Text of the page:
One day in March 1985, I went to a village near the town of Tuni in the southeast Indian state of Andhra Pradesh to distribute relief aid to the survivors of a major fire. After a day’s work in 145 degrees heat I sat, parched with thirst, in the shade of a tree near a house. I asked the lady of the house to give me a glass of drinking water.
“What is your caste?” she immediately asked. When I replied “I am a Dalit”, she refused to give me water. The reason? I was a Dalit, an Untouchable.
Caste segregates all Indians into upper, lower and untouchable castes. Under this pernicious social pecking order Dalits are defined as polluted, inferior, almost sub-human. In India, according to the ancient Hindu lawmaker Manu all men are not born equal, they are divided by birth and caste. I have been humiliated with the word ‘untouchable’ since childhood. In school I was forbidden to sit beside other children or touch the class water jug.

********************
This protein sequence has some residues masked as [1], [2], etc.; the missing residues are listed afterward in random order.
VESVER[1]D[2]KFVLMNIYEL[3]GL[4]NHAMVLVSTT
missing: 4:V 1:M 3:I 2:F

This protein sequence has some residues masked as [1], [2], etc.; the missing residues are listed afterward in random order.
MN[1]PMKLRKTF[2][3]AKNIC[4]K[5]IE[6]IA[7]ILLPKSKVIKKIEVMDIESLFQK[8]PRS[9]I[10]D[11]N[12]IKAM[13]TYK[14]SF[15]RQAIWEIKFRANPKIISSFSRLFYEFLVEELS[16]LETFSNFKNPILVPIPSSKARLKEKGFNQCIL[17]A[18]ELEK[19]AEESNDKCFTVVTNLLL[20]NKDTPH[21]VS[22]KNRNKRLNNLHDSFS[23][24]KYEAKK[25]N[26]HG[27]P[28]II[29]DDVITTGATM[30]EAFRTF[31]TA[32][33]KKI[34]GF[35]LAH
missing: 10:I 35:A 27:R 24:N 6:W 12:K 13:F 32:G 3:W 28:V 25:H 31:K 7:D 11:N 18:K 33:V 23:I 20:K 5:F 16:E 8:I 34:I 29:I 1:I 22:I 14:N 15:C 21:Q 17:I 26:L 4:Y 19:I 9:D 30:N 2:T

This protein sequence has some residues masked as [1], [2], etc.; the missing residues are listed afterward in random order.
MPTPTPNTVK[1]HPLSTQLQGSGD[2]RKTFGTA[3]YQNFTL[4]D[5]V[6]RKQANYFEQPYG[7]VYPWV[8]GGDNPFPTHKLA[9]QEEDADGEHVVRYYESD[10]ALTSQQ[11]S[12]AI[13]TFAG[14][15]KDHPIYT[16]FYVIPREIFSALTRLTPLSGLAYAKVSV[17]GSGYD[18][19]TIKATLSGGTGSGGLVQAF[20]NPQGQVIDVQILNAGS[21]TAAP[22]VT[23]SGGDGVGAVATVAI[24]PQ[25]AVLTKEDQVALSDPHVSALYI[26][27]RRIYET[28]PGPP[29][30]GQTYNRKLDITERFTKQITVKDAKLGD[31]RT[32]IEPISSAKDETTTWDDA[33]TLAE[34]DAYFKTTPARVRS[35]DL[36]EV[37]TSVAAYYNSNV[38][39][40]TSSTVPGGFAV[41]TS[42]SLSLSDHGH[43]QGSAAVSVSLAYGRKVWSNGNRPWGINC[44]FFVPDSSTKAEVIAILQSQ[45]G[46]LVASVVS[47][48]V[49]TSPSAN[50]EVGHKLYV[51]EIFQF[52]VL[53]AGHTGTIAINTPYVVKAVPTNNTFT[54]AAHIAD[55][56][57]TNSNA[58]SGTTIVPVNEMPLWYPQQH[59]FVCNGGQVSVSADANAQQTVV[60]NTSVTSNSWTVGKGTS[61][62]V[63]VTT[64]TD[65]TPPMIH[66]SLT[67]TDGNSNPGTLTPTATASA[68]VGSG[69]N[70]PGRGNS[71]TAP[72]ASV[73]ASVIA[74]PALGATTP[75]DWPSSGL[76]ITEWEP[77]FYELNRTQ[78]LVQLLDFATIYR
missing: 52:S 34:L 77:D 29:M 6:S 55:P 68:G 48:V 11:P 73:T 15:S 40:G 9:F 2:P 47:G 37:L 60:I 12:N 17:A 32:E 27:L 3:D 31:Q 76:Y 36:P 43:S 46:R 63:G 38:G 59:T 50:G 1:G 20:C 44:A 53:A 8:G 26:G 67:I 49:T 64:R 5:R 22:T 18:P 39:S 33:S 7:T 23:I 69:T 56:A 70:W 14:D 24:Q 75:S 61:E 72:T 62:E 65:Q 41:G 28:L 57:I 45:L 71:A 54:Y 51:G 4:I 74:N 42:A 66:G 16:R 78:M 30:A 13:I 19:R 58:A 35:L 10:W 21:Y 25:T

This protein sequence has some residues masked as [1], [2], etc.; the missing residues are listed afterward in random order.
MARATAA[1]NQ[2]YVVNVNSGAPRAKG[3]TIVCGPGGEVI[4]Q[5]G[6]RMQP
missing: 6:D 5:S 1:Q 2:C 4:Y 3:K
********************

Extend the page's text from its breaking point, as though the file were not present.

I had barely recovered from the woman’s insult when two villagers approached. They were Dalits, naked but for loincloths and near-starved. They were nothing like human beings created in His image. I looked into their lifeless eyes. They told me their woes: How they had surrendered their children to upper caste landlords as bonded labourers; how their women were exploited and abused; how Dalits were barred from the public well and the temple; how Dalit customers in tea shops had to drink outside, from separate glasses to other customers.
I instantly realized that I need to work for the liberation of the Dalits and other deprived brethren without basic needs like drinking water, medical facilities, homes, roads, hygiene and protection for their children from exploitation by the rich and the upper castes.
Please also join your hands to reach the unreached and touch the untouched.